Hands and Hearts for Horses

Where Therapeutic Horsemanship Changes Lives

aka Hands and Hearts for Horses   |   THOMASVILLE, GA   |  https://handsandheartsforhorses.com

Mission

Hands and Hearts for Horses is a PATH (Professional Association for Therapeutic Horsemanship) Premier Accredited therapeutic riding center in Thomasville, GA and a 501(c)(3) nonprofit organization. We are one of only two PATH Premier Accredited Centers south of Macon, GA. Our mission is to celebrate the unique gifts and challenges of each individual, encouraging growth through the benefits of therapeutic horsemanship and human relationships. We offer therapeutic riding services to people over the age of four with a variety of physical, emotional, behavioral and cognitive special needs.

Ruling year info

2001

President

Mr. Joseph McAuley

Executive Director

Ms. Susie Shin

Main address

3824 Lower Cairo Road

THOMASVILLE, GA 31792 USA

Show more contact info

EIN

58-2580985

NTEE code info

Rehabilitative Medical Services (E50)

Diseases, Disorders, Medical Disciplines N.E.C. (G99)

Equestrian, Riding (N69)

IRS filing requirement

This organization is required to file an IRS Form 990 or 990-EZ.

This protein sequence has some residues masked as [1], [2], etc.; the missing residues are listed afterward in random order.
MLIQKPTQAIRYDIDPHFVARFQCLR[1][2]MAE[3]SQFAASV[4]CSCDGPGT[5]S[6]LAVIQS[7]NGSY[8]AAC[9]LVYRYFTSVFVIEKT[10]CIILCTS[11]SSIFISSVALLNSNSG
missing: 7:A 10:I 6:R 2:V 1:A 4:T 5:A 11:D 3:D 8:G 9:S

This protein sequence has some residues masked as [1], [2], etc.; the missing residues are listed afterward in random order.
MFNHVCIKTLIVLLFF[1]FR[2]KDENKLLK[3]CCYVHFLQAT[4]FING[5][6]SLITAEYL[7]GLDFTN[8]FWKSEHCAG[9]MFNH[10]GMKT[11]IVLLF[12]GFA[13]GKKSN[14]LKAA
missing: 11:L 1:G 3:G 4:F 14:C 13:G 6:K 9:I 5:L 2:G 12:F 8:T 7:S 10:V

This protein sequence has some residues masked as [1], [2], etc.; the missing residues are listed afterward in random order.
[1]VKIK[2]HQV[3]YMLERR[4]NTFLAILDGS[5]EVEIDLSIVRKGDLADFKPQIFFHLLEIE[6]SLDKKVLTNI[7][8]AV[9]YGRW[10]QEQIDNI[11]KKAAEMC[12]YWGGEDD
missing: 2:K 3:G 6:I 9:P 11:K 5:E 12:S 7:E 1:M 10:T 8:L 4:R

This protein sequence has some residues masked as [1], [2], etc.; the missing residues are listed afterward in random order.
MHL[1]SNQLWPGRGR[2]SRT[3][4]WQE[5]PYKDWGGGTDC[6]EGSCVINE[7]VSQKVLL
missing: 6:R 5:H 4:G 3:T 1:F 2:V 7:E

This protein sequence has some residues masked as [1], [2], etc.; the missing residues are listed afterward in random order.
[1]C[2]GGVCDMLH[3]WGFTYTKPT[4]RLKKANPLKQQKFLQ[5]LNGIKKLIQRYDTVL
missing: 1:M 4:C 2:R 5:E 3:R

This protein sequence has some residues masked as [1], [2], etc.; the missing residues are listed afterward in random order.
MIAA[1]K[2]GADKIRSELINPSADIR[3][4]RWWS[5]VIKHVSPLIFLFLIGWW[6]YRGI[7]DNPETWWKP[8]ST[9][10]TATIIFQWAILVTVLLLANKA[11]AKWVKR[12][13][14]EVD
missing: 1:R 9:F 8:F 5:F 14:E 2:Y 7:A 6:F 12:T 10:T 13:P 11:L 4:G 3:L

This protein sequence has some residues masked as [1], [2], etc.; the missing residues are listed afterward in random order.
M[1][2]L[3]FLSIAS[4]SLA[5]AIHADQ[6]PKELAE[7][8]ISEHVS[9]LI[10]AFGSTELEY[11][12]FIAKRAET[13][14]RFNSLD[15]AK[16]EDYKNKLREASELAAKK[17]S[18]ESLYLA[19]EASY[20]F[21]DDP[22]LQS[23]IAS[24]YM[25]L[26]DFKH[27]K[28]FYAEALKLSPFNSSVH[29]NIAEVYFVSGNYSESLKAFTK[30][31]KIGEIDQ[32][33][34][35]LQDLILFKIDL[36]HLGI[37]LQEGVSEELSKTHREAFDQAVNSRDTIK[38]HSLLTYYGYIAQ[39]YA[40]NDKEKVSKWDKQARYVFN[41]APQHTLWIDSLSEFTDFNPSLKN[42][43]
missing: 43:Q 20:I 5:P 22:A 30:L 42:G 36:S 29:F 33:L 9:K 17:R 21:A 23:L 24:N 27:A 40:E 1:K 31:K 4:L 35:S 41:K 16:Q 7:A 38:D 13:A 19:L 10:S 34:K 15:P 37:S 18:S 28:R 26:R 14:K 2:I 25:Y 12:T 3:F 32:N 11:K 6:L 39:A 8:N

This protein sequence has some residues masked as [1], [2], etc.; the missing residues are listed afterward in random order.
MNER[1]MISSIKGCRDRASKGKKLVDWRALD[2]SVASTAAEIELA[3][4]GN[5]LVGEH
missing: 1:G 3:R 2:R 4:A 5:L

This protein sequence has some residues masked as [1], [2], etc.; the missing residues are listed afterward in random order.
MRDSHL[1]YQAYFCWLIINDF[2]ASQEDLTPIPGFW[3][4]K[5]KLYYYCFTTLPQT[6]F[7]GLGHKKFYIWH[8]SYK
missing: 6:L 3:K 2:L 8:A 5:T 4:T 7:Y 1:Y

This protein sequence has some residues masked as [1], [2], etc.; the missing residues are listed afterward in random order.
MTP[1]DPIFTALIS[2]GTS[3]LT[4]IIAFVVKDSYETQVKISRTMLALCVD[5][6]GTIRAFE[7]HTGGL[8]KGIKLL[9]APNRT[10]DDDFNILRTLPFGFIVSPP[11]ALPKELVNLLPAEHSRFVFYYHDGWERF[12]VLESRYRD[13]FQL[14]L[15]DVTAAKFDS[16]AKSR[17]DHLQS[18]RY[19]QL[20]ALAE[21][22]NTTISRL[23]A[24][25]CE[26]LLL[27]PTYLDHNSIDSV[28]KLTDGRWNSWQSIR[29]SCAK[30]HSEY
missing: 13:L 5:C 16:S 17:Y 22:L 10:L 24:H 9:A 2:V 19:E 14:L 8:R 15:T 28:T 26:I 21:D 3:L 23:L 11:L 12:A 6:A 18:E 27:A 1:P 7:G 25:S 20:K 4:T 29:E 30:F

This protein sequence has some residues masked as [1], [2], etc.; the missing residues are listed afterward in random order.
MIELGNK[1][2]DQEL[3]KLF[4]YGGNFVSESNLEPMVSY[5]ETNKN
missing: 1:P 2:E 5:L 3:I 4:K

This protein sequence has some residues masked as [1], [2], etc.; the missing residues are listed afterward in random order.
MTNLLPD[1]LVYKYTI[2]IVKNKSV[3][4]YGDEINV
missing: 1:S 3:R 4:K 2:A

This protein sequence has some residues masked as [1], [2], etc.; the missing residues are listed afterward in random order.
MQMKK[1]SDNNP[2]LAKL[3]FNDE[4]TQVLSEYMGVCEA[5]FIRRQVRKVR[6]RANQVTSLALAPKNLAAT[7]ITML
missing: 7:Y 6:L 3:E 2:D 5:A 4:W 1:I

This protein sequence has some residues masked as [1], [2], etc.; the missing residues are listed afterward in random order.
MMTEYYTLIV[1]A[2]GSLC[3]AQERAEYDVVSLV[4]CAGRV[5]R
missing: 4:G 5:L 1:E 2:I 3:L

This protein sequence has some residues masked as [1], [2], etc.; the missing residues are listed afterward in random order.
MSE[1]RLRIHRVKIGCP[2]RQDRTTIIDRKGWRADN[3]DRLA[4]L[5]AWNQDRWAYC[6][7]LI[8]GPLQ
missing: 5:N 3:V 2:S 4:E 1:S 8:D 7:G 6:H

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Communication

Programs and results

What we aim to solve

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Our programs

SOURCE: Self-reported by organization

What are the organization's current programs, how do they measure success, and who do the programs serve?

Therapeutic Horseback Riding Lessons

Therapeutic Riding is a form of recreational therapy performed by a PATH, International certified riding instructor. Mimicking the movement of the human pelvis, the movement of the horse allows riders to gain muscle strength and tone, increased range of motion and flexibility, increased trunk control, and improved sensory integration. Both rider and horse work as a team to achieve goals and objectives set forth by the instructor. Some of these goals include learning to steer the horse, trotting, posting, and two-point over poles. Remedial math, hand-eye coordination, interaction with others, and increased self-confidence and self-discipline are also achieved through the riding lessons.